Nope. I couldn’t find a picture of him on the internet!
Chicago Cubs – DREW HALL
The Cubs had the #3 pick over all in the 1984 draft and that day picked a Hall of Fame ace with Greg Maddux… in the SECOND round. In the first round they used the third pick for Morehead State star left hander Drew Hall.
The Cubs tried him as a starter, then a reliever, then as a toss in to Texas with Rafael Palmeiro. He last pitched in the bigs in 1990. Meanwhile wo other second round pitchers, Tom Glavine and Al Leiter, fared a little better.
Chicago White Sox – SCOTT RUFFCORN
A #1 pick in 1991 out of Baylor, he was a mainstay on Baseball America’s top prospects list over three seasons. He dominated the Florida State League. He dominated AA hitters. He dominated AAA pitchers. There was no reason to believe he couldn’t do the same in the bigs.
Over 4 seasons for the White Sox, starting in 1993, he pitched 12 games… total. His ERA over those 12 games stretched out over 4 years? 9.68. His lifetime record in the bigs (including 18 games with in 1997 with the Phillies)… 0-8.
Evidently Ruffcorn posed for his first Topps card at the prom.
Cincinnati Reds – PAT PACILLO
The original American Olympic baseball team had a bunch of future stars on the squad. Mark McGwire, Barry Larkin and Will Clark all were on the roster. Pat Pacillo was one of the best pitchers on the team and the Reds scooped him up with the #5 overall pick after the 1984 L.A. games, thinking they had a stud. In 1985 and 1986, he put up big numbers in the minors, but it didn’t translate when he made the big club in 1987 and 1988.
He sent off to Montreal in 1988 but didn’t make the Expos big league roster and never got to call THAT Olympic Stadium home.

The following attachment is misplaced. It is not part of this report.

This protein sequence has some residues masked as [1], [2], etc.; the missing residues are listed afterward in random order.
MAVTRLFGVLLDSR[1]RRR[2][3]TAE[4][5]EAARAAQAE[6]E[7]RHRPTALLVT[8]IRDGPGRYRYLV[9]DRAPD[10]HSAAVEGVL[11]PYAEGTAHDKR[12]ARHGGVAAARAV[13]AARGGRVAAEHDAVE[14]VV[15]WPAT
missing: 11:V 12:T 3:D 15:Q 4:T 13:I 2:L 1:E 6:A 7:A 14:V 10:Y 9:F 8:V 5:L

Cleveland Indians – JEREMY SOWERS
Sowers was a high school star, throwing 4 no hitters and winning every award in Kentucky. He was a first round pick but went to Vanderbilt and somehow IMPROVED his stock.
The Indians made him the #6 overall pick in 2004 and forked over $2.475 million for his services.
In the minors he looked like a Cy Young candidate in waiting, winning 23 of his first 28 decisions with a sub 2.00 ERA. Then he threw back to back shutouts in the big leagues as a rookie in 2006. Everything was going perfectly.
And nothing has gone right since. The next 3 years he went 11-26 with an ERA in the high 5’s and hasn’t been able to pitched his way out of AAA. And now at 27, he might be past the whole “Big time prospect” window.
Colorado Rockies – DAVID NIED
It might seem unfair to put a 14th round pick on this list, but hear me out. By the early 1990s, the Atlanta Braves farm system was churning out more pitchers than they could handle. Glavine, Smoltz, Avery, Mercker, Wohlers, Stanton and Marvin Freeman all contributed to the 1991 and 1992 pennants. And after being one of the top pitching prospects in baseball and going 3-0 with a 1.17 ERA, Nied looked like the next Atlanta stud.
So with the first pick in the 1993 expansion draft, Colorado slurped him up and he was touted as the pitching cornerstone in Denver.
It didn’t work out that way. Nied got roughed up in the thin Denver air (who didn’t) and actually posted a respectable 9-7 record with a sub 5.00 ERA in 1994. But he only pitched in 8 big league games after 1994 and appeared in his last game in September of 1996… in time to see the Braves win ANOTHER pennant.
I guess I can’t put first round pick Matt Harrington on here because he held out so long that he never even signed with the Rockies or ANY team for that matter!
Detroit Tigers – MIKE DRUMRIGHT
#1 overall pick Matt Anderson would be a prime candidate, except he was drafted to be a bullpen closer.